Searching over 5,500,000 cases.


searching
Buy This Entire Record For $7.95

Download the entire decision to receive the complete text, official citation,
docket number, dissents and concurrences, and footnotes for this case.

Learn more about what you receive with purchase of this case.

In re Estate of Morris

Court of Appeals of Utah

August 23, 2018

In the matter of the Estate of Joyce Lutz Morris
v.
Carolyn Perkins, H. Conwey Morris, Paul Morris and Joyce Morris, Appellees. Mark L. Morris and Diane Morris, Appellants,

          Second District Court, Ogden Department The Honorable W. Brent West No. 123900002

          Richard H. Reeve, Attorney for Appellants

          Jack C. Helgesen and Erik S. Helgesen, Attorneys for Appellees

          Before Judges David N. Mortensen, Jill M. Pohlman, and Ryan M. Harris.

          OPINION

          PER CURIAM.

         ¶1 Mark L. Morris, individually and as personal representative of the Estate of Joyce Lutz Morris, appeals the district court's order denying his request for attorney fees.[1]

         ¶2 Morris initially argues that the district court erred by failing to order the estate to reimburse him for attorney fees incurred in defending the claims brought by his siblings. While Morris is correct that Utah Code section 75-3-719[2] allows a personal representative of an estate to recover from the estate all necessary expenses, including attorney fees, incurred in defending or prosecuting any matter in good faith, Morris never requested such fees from the estate. As a result, the district court never ruled on the issue. In his motion for attorney fees, Morris specifically requested attorney fees from his siblings (who initiated the action against him), claiming that the estate had insufficient funds to reimburse him for the attorney fees he incurred. "[I]n order to preserve an issue for appeal the issue must be presented to the trial court in such a way that the trial court has an opportunity to rule on that issue." Brookside Mobile Home Park, Ltd. v. Peebles, 2002 UT 48, ¶ 14, 48 P.3d 968. For a trial court to be afforded an opportunity to correct the error, "(1) the issue must be raised in a timely fashion; (2) the issue must be specifically raised; and (3) the challenging party must introduce supporting evidence or relevant legal authority." Id. (quotation simplified). Issues that are not raised at trial are usually deemed waived. Id. Here, Morris never raised the question of whether he should be reimbursed for attorney fees from the estate because his motion specifically requested that his siblings be required to pay his attorney fees. Accordingly, Morris did not preserve the issue for appeal. Further, he has failed to argue that any exception to the preservation requirement, such as plain error, applies.[3] We, therefore, do not address the issue.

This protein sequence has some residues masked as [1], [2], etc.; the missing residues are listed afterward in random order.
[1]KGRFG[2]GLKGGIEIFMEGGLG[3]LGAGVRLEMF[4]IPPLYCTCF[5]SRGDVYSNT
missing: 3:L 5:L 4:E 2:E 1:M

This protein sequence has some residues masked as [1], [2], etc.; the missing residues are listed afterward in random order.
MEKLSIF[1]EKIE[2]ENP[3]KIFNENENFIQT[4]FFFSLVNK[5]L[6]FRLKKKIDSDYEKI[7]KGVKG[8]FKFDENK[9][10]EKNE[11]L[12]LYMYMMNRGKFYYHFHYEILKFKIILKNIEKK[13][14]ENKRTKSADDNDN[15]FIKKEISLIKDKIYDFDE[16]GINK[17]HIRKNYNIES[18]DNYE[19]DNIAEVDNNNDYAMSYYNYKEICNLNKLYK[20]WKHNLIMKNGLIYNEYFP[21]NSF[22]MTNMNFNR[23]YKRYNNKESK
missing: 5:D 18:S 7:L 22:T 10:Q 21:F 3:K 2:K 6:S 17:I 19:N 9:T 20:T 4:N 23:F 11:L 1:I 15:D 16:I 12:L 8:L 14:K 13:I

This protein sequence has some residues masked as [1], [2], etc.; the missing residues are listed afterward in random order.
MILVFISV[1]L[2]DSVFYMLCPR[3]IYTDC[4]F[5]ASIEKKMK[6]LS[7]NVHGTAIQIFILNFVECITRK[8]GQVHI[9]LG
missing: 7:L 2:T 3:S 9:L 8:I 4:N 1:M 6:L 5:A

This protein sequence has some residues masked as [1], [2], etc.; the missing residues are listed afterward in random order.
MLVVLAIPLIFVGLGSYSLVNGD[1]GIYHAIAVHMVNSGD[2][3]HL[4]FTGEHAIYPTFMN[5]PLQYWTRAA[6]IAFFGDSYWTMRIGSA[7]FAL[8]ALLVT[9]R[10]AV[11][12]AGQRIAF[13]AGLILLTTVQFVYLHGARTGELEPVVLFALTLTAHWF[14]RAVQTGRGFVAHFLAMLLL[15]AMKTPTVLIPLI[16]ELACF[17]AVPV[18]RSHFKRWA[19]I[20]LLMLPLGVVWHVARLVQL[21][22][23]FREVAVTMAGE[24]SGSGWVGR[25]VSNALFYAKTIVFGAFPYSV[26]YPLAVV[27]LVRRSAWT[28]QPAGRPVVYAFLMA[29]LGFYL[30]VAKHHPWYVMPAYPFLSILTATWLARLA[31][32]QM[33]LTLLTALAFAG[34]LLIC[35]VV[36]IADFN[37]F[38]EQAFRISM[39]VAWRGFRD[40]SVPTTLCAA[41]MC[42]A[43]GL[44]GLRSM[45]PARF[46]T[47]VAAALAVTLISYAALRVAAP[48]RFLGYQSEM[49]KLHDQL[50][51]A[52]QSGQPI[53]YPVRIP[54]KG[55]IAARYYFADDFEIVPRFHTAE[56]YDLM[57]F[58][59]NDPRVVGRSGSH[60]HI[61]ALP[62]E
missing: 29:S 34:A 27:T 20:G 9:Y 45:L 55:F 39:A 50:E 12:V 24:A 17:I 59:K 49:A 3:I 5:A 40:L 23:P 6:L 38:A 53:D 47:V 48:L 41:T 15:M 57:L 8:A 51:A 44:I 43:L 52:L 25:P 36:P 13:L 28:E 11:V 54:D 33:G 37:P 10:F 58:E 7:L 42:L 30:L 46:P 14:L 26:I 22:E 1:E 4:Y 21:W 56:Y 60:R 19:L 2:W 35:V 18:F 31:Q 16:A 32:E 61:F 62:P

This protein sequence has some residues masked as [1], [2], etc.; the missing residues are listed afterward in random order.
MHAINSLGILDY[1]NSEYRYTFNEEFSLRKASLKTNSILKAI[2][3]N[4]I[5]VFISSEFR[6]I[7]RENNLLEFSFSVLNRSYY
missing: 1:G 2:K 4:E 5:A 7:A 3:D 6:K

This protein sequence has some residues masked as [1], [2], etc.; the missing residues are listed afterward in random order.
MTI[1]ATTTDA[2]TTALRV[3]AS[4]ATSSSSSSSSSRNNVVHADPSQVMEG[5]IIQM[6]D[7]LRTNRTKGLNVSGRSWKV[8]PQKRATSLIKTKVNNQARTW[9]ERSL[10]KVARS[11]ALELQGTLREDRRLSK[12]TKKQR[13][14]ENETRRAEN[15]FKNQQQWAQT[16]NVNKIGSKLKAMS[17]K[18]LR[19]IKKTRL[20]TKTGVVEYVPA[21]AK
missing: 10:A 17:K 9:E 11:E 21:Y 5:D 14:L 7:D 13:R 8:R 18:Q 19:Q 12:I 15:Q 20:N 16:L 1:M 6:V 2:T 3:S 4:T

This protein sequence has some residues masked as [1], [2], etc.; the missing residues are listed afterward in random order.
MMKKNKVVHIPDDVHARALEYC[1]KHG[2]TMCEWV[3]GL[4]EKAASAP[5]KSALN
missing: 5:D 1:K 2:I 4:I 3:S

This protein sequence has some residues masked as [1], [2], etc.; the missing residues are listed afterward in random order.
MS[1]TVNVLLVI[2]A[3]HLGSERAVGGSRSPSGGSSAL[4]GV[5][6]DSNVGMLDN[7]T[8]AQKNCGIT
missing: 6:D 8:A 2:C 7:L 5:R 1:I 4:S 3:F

¶3 Morris next argues that the district court erred in failing to order that his siblings be required to reimburse him for attorney fees incurred in defending himself against the claims asserted by the siblings. Morris concedes on appeal that Utah Code section 75-3-719 is limited in its plain language to reimbursement of attorney fees from the estate, not others. However, Morris requests that we look beyond the plain language of the statute to its supposed purpose, which Morris opines is to "protect personal representatives from the burden of paying, from their own pocket, for the prosecution of claims or the defense against claims on behalf of the decedent's estate." "'[W]here the statutory language is plain and unambiguous, we do not look beyond the language's plain meaning to divine legislative intent.'" State v. Tryba, 2000 UT App 230, ¶ 13, 8 P.3d 274 (quoting Horton v. Royal Order of the Sun, 821 P.2d 1167, 1168 (Utah 1991)). "Only when we find ambiguity in the statute's plain language need we seek guidance from the legislative history and relevant policy considerations." Nelson v. Salt Lake County, 905 P.2d 872, 875 (Utah 1995) (quotation simplified). Because the language of Utah Code section 75-3-719, by Morris's own admission, is not ambiguous, there is no need for this court to look beyond the plain language of the statute to determine the legislature's intent. Further, Morris does not allege that a literal reading of the statute creates an "absurd, unreasonable, or inoperable result." State v. Jeffries, 2009 UT 57, ¶ 8, 217 P.3d 265 ("Where a statute's plain language creates an absurd, unreasonable, or inoperable result, we assume the legislature did not intend that result. To avoid an absurd result, we endeavor to discover the underlying legislative intent and interpret the statute accordingly."). Accordingly, the district court correctly concluded that Utah Code section 75-3-719 did not allow for the imposition of an attorney fees award against the siblings.

         ¶4 Affirmed.

---------

Notes:

[1] Diane Morris was included in the notice of appeal; however, all issues raised in this appeal concern only Mark L. Morris.

[2] Utah Code section 75-3-719 states: "If any personal representative or person nominated as personal representative defends or prosecutes any proceeding in good faith, whether successful or not, the personal representative is entitled to receive from the estate all necessary expenses and disbursements, including reasonable attorney fees incurred." Utah Code Ann. § 75-3-719 (LexisNexis Supp. 2017).

[3] In their brief, the siblings acknowledge that Morris is entitled to reimbursement of attorney fees from the estate and note that Morris, as personal representative of the estate, may pay the fees ...


Buy This Entire Record For $7.95

Download the entire decision to receive the complete text, official citation,
docket number, dissents and concurrences, and footnotes for this case.

Learn more about what you receive with purchase of this case.